Tuesday, June 10, 2008

DRD4 and BMI in nomadic vs. settled Kenyans

This paper (abstract below) looks at the association between BMI and the 7R variant of DRD4 often associated with ADHD and novelty seeking behavior (in humans and birds) and inter-racial mating - by same two first authors as this paper. It's also been invoked as a variant that could be selected for in a multilevel (i.e. group selection) density dependent way. I've been very interested in this gene ever since Harpending and Cochran's paper a few years back in PNAS called "In our genes" about what groups in the world have the 7R allele at a high frequency and the link to potential selection benefits - migratory behavior, cad vs. dad male behavior, warfare etc... it's been a while since I've read it.

In this paper they find an association between the 7R variant and BMI among the nomadic, but not among the settled group in Kenya. I have yet to read the paper, and would like to see how they attempt to explain this. They don't find a difference in 7R allele frequency between the two groups.

Razib also blogged on this paper and put up a map of the worldwide distribution of the 7R DRD4 allele, a table from this paper, and a link to "In our genes".

Dopamine receptor genetic polymorphisms and body composition in undernourished pastoralists: An exploration of nutrition indices among nomadic and recently settled Ariaal men of northern Kenya
Dan T.A. Eisenberg , Benjamin Campbell , Peter B. Gray and Michael D. Sorenson
BMC Evolutionary Biology 2008, 8:173
Abstract (provisional) Background Minor alleles of the human dopamine receptor polymorphisms, DRD2/TaqI A and DRD4/48bp, are related to decreased functioning and/or numbers of their respective receptors and have been shown to be correlated with body mass, height and food craving. In addition, the 7R minor allele of the DRD4 gene is at a higher frequency in nomadic compared to sedentary populations. Here we examine polymorphisms in the DRD2 and DRD4 genes with respect to body mass index (BMI) and height among men in two populations of Ariaal pastoralists, one recently settled (n = 87) and the other still nomadic (n = 65). The Ariaal live in northern Kenya, are chronically undernourished and are divided socially among age-sets. Results Frequencies of the DRD4/7R and DRD2/A1 alleles were 19.4% and 28.2%, respectively and did not differ between the nomadic and settled populations. BMI was higher in those with one or two DRD4/7R alleles in the nomadic population, but lower among the settled. Post-hoc analysis suggests that the DRD4 differences in BMI were due primarily to differences in fat free body mass. Height was unrelated to either DRD2/TaqI A or DRD4/48bp genotypes. Conclusions Our results indicate that the DRD4/7R allele may be more advantageous among nomadic than settled Ariaal men. This result suggests that a selective advantage mediated through behaviour may be responsible for the higher frequency of the 7R alleles in nomadic relative to sedentary populations around the world. In contrast to previous work, we did not find an association between DRD2 genotypes and height. Our results support the idea that human phenotypic expression of genotypes should be rigorously evaluated in diverse environments and genetic backgrounds.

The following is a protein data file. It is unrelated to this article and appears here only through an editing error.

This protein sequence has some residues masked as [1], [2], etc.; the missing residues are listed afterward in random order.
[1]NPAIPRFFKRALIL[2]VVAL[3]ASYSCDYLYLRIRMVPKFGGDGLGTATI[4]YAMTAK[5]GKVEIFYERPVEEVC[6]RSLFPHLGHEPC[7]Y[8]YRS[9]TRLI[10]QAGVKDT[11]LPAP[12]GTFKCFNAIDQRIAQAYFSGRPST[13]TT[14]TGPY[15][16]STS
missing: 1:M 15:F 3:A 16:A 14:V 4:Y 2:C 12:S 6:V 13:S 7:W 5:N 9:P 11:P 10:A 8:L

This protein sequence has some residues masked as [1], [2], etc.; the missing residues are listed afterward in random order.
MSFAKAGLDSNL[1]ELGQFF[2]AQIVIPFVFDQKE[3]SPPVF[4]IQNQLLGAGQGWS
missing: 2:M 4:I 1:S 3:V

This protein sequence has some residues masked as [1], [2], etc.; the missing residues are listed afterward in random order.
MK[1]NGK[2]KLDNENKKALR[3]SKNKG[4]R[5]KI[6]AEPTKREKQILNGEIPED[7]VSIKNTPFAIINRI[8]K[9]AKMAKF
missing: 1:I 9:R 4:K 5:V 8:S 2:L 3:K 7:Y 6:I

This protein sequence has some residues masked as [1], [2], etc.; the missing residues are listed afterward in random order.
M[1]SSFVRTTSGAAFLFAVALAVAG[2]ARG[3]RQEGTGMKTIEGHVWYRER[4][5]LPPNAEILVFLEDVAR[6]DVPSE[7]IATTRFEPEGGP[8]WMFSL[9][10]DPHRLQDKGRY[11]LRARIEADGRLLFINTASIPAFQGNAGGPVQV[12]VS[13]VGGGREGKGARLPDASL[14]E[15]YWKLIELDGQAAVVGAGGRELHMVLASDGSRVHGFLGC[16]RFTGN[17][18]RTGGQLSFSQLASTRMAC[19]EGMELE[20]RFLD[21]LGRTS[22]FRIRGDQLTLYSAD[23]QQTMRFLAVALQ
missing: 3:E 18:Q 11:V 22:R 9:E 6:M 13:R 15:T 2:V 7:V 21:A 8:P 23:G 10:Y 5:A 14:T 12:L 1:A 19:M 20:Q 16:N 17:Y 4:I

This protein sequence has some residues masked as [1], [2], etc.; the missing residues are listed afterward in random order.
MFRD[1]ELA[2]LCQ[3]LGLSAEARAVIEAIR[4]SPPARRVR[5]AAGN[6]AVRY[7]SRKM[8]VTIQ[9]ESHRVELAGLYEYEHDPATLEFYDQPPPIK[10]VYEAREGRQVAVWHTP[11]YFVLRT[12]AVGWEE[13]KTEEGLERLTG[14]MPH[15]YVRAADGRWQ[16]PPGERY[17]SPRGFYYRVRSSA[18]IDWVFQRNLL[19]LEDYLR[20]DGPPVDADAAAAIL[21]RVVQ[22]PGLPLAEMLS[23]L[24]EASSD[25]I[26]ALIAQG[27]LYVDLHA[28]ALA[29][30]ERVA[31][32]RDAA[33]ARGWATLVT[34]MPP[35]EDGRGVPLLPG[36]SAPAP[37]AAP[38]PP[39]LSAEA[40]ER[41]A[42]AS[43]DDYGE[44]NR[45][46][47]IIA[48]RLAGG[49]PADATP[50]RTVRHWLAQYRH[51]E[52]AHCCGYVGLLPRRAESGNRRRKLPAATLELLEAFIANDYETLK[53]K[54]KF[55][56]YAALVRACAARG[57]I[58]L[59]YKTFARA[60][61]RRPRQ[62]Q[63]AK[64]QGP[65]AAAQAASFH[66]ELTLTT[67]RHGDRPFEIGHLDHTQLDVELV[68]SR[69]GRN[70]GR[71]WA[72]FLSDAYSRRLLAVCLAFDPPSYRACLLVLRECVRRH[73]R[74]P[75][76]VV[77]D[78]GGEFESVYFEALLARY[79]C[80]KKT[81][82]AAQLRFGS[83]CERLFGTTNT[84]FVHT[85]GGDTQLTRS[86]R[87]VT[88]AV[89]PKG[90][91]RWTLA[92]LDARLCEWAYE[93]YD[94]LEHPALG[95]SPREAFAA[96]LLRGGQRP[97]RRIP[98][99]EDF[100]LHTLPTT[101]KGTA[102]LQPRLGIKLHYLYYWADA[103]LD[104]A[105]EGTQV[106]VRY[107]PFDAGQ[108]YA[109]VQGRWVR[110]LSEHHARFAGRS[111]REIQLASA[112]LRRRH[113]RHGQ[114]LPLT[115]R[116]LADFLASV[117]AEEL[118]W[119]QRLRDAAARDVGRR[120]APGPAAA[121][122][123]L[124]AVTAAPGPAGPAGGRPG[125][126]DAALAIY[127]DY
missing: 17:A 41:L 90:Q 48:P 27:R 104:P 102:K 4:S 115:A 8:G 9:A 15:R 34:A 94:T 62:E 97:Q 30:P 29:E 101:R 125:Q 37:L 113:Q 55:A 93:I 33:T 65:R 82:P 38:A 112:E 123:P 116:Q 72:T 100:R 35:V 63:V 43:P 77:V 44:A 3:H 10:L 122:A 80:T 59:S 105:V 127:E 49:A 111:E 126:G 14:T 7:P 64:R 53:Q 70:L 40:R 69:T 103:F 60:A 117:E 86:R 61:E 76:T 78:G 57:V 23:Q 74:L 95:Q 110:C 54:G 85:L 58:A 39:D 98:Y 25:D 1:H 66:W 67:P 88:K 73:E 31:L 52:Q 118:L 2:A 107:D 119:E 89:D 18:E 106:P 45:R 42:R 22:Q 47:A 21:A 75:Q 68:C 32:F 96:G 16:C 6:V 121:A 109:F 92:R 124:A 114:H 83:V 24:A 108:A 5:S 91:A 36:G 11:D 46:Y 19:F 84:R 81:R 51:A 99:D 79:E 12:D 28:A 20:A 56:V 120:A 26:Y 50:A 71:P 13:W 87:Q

No comments:

Locations of visitors to this page